Bronx-based Sienide aka Sien is one of NYC’s most versatile artists. His delightful compositions — in a range of styles from masterful graffiti writing to soulful portraits — continue to grace public spaces throughout the boroughs. I recently had the opportunity to interview him:
When did you first get up?
I started tagging and bombing on the Grand Concourse in 1981 with my older brother. I was living at 176th street and Morris Ave. I did my first piece in 1985 with my then-bombing partner SEPH. Jean13 was also there, and he helped me shape up my letters. Ironically, my first piece was also a legal commission.
What was your preferred surface back then?
I really wanted to get into the yards. But I couldn’t, so I hit trailers instead. There was a great lot over in Castle Hill, where we painted and made a tree-house to store our supplies.
What inspired you to get up?
Everybody around me was writing.
Did you paint alone or with crews?
Both. In 1986 IZ the Wiz put me down with TMB after he saw my black book. Since, I’ve painted with the best of the best: OTB, FX, KD, GOD (Bronx) and GOD (Brooklyn), MTA, Ind’s, Ex-Vandals, XMEN, and TATS CRU
What about these days? Do you paint only legally?
Oh, yes! I’m too old to play around, and I want to get paid for what I do. I also want to paint in peace.
How did your family feel about what you were doing back in the day?
They weren’t happy. When I was arrested for motion tagging with my cousin on the 6 train, my uncle — who was my dad at the time — told me that no one would ever hire me because I defaced public property.
What percentage of your time is devoted to art?
At least 85% of it.
What is your main source of income these days?
It’s all art-related. I sell my work, earn commissions for painting murals and I also teach.
Have you any thoughts about the street art and graffiti divide?
I love them both. I have forever been trying to marry them.
How do you feel about the movement of graffiti and street art into galleries?
I think it’s cool. I love to see my stuff hanging on walls, and when someone asks me to be in a show, I feel honored.
What about the corporate world? How do you feel about its engagement with graffiti and street art?
I have no problem with it. If the corporate bank writes me a check, I’ll cash it.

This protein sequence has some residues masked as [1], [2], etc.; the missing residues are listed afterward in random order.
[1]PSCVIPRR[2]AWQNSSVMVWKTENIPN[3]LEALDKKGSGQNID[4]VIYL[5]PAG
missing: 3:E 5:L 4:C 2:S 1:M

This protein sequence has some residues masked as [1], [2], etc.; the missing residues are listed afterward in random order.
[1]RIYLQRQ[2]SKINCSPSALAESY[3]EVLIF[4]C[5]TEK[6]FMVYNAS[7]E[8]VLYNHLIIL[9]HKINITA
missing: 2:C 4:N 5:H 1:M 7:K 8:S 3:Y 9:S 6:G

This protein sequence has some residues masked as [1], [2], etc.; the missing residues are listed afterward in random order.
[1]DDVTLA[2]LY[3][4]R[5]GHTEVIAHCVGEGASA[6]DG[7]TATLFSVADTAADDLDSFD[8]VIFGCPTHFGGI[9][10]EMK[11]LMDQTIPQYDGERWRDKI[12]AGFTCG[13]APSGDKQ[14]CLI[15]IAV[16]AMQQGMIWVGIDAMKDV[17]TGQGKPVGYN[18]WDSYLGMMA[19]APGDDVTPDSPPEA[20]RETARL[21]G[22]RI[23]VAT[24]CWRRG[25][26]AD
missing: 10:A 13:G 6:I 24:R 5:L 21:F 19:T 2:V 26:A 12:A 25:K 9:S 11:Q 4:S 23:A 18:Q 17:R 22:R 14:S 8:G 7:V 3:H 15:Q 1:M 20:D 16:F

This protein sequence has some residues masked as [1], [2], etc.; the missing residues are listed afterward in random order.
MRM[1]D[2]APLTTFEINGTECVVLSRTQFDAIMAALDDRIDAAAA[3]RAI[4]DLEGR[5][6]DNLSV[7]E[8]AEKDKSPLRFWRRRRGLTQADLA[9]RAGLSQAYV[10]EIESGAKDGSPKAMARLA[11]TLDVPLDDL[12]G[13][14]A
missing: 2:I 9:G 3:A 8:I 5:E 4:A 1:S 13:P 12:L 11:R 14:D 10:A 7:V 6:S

Is there anyone in particular you would like to collaborate with?
I would like to collaborate more with Eric Orr.
How do you feel about the role of the Internet in all of this?
The Internet is useful. It works for me.
Do you have a formal art education?
Yes I have a Masters Degree in Illustration from FIT.
Did this degree benefit you?
Yes, I now know my worth.
How would you describe your ideal working environment?
Outdoors, Florida-type weather and a generous paint sponsor.
What inspires you these days?
I’m inspired by the life I live and by the students I teach.
Are there any particular cultures that have influenced you?
The human culture.
Do you work with a sketch in hand or just let it flow?
I work with a rough sketch, but I never have colors in it. This prevents me from becoming a slave to my reference, and it allows my creative mojo to experiment freely.
Are you generally satisfied with your finished piece?
How has your work evolved through the years?
My work keeps evolving and changing because I allow myself to experiment. I don’t like being stuck in one particular mode. That bores me.
What do you see as the role of the artist in society?
To give back… to share a gift that we artists have with others.
How do you feel about the photographers in the scene?
I think they’re helpful, but they should share any profits they make with the artists whose works they photograph.
I hope to be still doing what I’m doing while advancing my skills. I hope never to lose my passion.
Interview by Lois Stavsky; photos 1, 2 and 8 (collaboration with Kid Lew) by Sienide; 3, 4 and 7 (on canvas) by Lois Stavsky; 5 (collaboration with Eric Orr) and 6 by Lenny Collado